Should I give a talk on my personal experiences of being trans?
There are reasons not to. Trans women are women. The law is clear. For single sex spaces, treat someone according to the gender they present. Only in exceptional circumstances can a trans woman be excluded. Trans children’s mental health improves when they transition. Let doctors decide what treatment they need.
So people asking to hear my experience want to sit in judgment on me. If the current position is acceptance, the point of “hearing experience” is to decide what less can be given. If the current position is less than acceptance, should I speak to them at all?
If they want to convince doubters, why can’t allies do the work? Having a specific meeting might make the doubters think they had a point. Should I have to do my little dance for the normal people, for their entertainment? Should I face their judgment- what level of pain or authenticity will convince them to accept me? Must I prove I was “born that way”?
My friend who performs has to process an issue before doing a show about it. Then they can act, use past feeling to create a dramatic experience for an audience, communicating what it is like.
Am I communicating information, or feeling? Feeling, I think. What is it like? I share personal experience so others can empathise. And I have powerful feelings, not all processed. If I talk about personal experience they could come out. All I ever wanted was to be normal.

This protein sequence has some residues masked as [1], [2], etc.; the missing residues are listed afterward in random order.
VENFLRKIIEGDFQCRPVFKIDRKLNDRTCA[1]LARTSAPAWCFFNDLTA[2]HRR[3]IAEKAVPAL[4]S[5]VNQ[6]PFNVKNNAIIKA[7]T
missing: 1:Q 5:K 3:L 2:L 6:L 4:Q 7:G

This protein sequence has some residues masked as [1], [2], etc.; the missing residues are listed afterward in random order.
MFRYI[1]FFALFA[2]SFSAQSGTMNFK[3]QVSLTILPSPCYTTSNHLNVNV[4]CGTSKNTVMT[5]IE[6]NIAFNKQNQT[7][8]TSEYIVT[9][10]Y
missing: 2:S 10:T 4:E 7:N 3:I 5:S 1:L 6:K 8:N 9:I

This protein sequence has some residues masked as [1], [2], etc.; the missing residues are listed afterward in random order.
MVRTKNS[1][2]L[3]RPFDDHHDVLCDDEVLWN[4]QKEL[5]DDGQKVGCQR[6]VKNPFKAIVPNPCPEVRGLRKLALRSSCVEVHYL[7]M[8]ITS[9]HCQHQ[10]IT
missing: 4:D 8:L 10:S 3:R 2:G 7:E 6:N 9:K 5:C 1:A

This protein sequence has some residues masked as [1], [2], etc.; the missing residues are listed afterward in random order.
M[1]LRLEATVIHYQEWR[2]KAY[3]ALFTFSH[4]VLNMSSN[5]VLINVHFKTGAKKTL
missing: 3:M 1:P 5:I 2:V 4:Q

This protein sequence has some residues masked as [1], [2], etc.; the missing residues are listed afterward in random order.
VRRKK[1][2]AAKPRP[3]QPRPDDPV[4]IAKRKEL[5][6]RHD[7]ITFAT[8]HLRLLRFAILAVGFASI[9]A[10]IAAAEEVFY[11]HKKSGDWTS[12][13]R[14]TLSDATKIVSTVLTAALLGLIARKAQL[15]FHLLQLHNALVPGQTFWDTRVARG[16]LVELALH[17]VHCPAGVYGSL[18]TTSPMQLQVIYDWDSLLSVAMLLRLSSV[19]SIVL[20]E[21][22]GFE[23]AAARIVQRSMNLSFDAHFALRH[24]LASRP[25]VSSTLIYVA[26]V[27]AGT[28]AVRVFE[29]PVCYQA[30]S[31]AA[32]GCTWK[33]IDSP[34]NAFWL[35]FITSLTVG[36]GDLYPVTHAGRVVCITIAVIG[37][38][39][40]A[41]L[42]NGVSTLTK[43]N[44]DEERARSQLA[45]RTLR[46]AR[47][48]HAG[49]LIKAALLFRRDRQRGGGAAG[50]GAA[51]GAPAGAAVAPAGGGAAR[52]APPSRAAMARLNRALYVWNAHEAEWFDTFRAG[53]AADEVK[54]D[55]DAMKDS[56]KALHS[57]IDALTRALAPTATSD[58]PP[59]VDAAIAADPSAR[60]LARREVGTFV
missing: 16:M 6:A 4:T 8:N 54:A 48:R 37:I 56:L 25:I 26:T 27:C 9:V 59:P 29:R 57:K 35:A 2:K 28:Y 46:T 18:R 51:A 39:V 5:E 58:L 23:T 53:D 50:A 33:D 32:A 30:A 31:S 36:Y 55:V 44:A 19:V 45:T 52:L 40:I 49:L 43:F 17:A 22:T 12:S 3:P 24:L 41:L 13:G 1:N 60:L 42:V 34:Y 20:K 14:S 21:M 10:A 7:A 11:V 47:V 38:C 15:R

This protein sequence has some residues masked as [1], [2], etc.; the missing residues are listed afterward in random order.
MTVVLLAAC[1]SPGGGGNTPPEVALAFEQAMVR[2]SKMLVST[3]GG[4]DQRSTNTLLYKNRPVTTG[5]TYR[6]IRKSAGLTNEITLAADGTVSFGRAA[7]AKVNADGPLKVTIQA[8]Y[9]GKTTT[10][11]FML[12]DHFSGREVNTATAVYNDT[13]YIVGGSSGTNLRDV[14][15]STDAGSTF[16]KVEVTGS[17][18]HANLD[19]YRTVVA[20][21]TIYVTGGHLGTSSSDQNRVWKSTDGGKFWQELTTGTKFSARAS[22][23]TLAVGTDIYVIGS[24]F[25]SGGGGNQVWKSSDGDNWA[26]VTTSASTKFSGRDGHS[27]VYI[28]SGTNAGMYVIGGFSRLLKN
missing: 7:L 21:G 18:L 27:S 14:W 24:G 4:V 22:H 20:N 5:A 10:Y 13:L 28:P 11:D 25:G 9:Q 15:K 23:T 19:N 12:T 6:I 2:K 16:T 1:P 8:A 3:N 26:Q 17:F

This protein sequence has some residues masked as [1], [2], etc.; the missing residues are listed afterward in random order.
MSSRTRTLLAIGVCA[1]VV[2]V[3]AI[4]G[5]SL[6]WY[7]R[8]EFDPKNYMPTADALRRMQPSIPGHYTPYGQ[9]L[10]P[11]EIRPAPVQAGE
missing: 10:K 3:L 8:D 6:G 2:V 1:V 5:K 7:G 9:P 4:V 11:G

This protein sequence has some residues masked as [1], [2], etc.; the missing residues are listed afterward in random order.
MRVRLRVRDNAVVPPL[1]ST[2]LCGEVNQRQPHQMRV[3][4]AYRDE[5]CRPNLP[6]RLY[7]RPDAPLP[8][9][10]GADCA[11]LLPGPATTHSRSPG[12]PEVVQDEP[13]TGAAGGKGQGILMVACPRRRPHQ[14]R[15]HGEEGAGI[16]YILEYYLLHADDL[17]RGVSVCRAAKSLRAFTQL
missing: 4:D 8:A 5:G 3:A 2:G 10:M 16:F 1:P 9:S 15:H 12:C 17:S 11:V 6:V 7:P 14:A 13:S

Why should I make myself vulnerable, exhibit my scars and my wounds? People like stories of things going right- the cops catch the criminals, the boy gets the girl, the trans person transitions into life and freedom. It’s not that simple for me. When I presented male, one evening a man decided to check whether I was wearing anything under my kilt. He was bigger than me, and he- overwhelmed me, speaking almost gently. I froze. He confirmed the answer to his friends- I can’t remember if I was or wasn’t, now- and I went on to my black tie dinner. Since then I hate references to the “fight or flight response”, as I don’t do either. This is not the most uplifting of tales. I tell it to note that sexual assault is ubiquitous in our society. I could tell of others.
Should I tell of lying on the floor, curled in a foetal position, weeping “I am not a man”? Or of regretting the operation? They might get someone who finds transition an answer to her problems, who is well-adjusted and contributing to society. But that prejudice and hate stresses me, that transition has not been the complete solution to my problems (yet), does not mean it was wrong- it was the best option available. That’s a difficult truth to process: we can still be deeply hurt, and damaged, even after transition.
How does it affect things that I like showing off, I like an audience? Well, I am good at speaking and it is fulfilling to do- what I feel created to do.
If I speak of the experiences with the powerful, unprocessed emotion, this may create drama for audiences and pain for me. Perhaps I should just not speak. And yet, I want to be understood. I want my kind to be accepted. I want to do something to advance that goal- to be active, rather than waiting on the sidelines. I can’t quite believe anyone else is better qualified. Speaking from hurt or perplexity may make the experience more immediate. If I trust to speak from inspiration, heart to heart, I may say something I had not consciously known. After all the pain, I remain alive. And, I have experience of gender and sexuality which might increase understanding, is unique, and is worth hearing.